The life of an opinion writer in lockdown is a confusing mess of minor gripes and complaints that contrast poorly with the gravity of the situation we find ourselves in. It feels trivial to get narky at my neighbour’s insistence on putting a basketball hoop in the narrow shared driveway behind our townhouses when COVID is ripping through the community and lockdown seems endless.
But the slower pace does highlight the little things that can significantly improve or mar the day when there’s so little in life to look forward to aside from food and a daily walk.
For example, waiting for my drive-through coffee from The Knox in Watson a few days ago, I was appalled to see people sitting in the small courtyard, eating their pastries unmasked in the sunshine. The wowser in me wanted to sanctimoniously ask if it was ‘essential’ that they eat outside in public, instead of leaving with their baked goods and eating at their own homes.
But equally, I know how frustrating it is to be circling the same environment all day and night and couldn’t begrudge someone a moment of variety in an otherwise dull week. My desire to be a good citizen battled with my desire to not be a jerk to people just trying to get through lockdown. The latter won.
A relative took to our group chat recently to point out the various ways in which having more people walking on shared paths as a result of lockdown restrictions means everyone’s annoying and inconsiderate behaviour is more apparent. Like bike riders insisting on riding fast down footpaths instead of moving to the road, or the many people who are walking poorly behaved dogs off lead in busy areas, making it hard for my relative to keep his own anxious dogs (who were on lead) calm. It was enough to take the pleasure out of the walk, anyway.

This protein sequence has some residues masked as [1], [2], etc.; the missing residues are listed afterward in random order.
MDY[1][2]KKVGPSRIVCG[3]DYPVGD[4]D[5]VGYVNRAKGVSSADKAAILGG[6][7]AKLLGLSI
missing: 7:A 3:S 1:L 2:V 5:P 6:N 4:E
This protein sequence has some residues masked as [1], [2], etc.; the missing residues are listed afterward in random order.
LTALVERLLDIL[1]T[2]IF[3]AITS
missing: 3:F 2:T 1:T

Dwelling on the minor annoyances like these is making me wonder if the fact that our ordinary lives are busier and often less locally focused (people exercising in gyms instead of outdoors, or during work hours in other locations, for example) actually shelters us from some of the regular interaction with strangers that we’re now forced into.
I’ve definitely noticed an increased stream of emails from my body corporate in the sterile townhouse complex I live in, with complaints from neighbours about absolutely everything – from people parking in visitor spots, to dogs barking, to cats prowling, to children being unsupervised on the driveway, the list goes on.
Usually we just ignore each other and most of us aren’t around during the day to notice the things that are now irritating us. With extra time on our hands, we’re realising that living this close to hundreds of strangers is less than ideal.
I’d like to think that lockdown presents a chance for us to take stock, go with the flow, and focus on the bigger picture. But instead, it seems like we’re getting more antagonistic. Perhaps it’s a natural reaction to feeling helpless about the major decisions that are changing the way we live our lives and gives us some control in the areas where it’s achievable.
I know that in that context, I’m being particularly brutal when it comes to demanding household cleaning outcomes from my partner, and have decided it’s a good time to try to retrain my adult dog out of territorial barking (which he’s finding somewhat confusing given we didn’t seem to care before when he howled at delivery people).
The fact is that psychologically, there are a lot of unknowns to process right now, and the monotony of lockdown life – despite clearly being a privilege, compared to those dealing with the chaos of homelessness or insecure employment as a result of the pandemic – is exacerbating many a miserly viewpoint.
What are the little things that are sparking your temper in lockdown? And are there others that you’ve just had to let go of?